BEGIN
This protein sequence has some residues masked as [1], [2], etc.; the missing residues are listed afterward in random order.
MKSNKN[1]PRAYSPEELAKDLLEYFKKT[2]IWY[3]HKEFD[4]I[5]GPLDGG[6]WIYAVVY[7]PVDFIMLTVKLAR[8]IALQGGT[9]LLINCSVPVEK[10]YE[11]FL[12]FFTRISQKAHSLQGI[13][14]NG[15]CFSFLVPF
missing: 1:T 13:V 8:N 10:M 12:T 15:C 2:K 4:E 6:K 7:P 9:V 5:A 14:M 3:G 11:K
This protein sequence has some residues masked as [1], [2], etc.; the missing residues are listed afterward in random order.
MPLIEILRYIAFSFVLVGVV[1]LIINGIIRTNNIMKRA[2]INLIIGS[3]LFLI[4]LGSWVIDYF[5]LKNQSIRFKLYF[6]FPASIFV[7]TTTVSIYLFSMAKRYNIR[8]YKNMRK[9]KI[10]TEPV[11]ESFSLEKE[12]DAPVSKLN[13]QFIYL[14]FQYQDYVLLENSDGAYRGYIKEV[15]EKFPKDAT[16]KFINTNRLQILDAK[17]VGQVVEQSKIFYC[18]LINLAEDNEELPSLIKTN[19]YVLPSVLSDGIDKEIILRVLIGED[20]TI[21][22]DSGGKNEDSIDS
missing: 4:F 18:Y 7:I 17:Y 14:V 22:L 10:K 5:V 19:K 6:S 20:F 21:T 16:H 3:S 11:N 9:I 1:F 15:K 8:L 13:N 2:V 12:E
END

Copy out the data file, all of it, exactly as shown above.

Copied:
This protein sequence has some residues masked as [1], [2], etc.; the missing residues are listed afterward in random order.
MKSNKN[1]PRAYSPEELAKDLLEYFKKT[2]IWY[3]HKEFD[4]I[5]GPLDGG[6]WIYAVVY[7]PVDFIMLTVKLAR[8]IALQGGT[9]LLINCSVPVEK[10]YE[11]FL[12]FFTRISQKAHSLQGI[13][14]NG[15]CFSFLVPF
missing: 1:T 13:V 8:N 10:M 12:T 15:C 2:K 4:E 6:K 7:P 9:V 5:A 14:M 3:G 11:K
This protein sequence has some residues masked as [1], [2], etc.; the missing residues are listed afterward in random order.
MPLIEILRYIAFSFVLVGVV[1]LIINGIIRTNNIMKRA[2]INLIIGS[3]LFLI[4]LGSWVIDYF[5]LKNQSIRFKLYF[6]FPASIFV[7]TTTVSIYLFSMAKRYNIR[8]YKNMRK[9]KI[10]TEPV[11]ESFSLEKE[12]DAPVSKLN[13]QFIYL[14]FQYQDYVLLENSDGAYRGYIKEV[15]EKFPKDAT[16]KFINTNRLQILDAK[17]VGQVVEQSKIFYC[18]LINLAEDNEELPSLIKTN[19]YVLPSVLSDGIDKEIILRVLIGED[20]TI[21][22]DSGGKNEDSIDS
missing: 4:F 18:Y 7:I 17:Y 14:V 22:L 10:K 5:V 19:K 6:S 20:F 21:T 16:H 3:S 11:N 9:I 1:F 15:K 8:L 13:N 2:V 12:E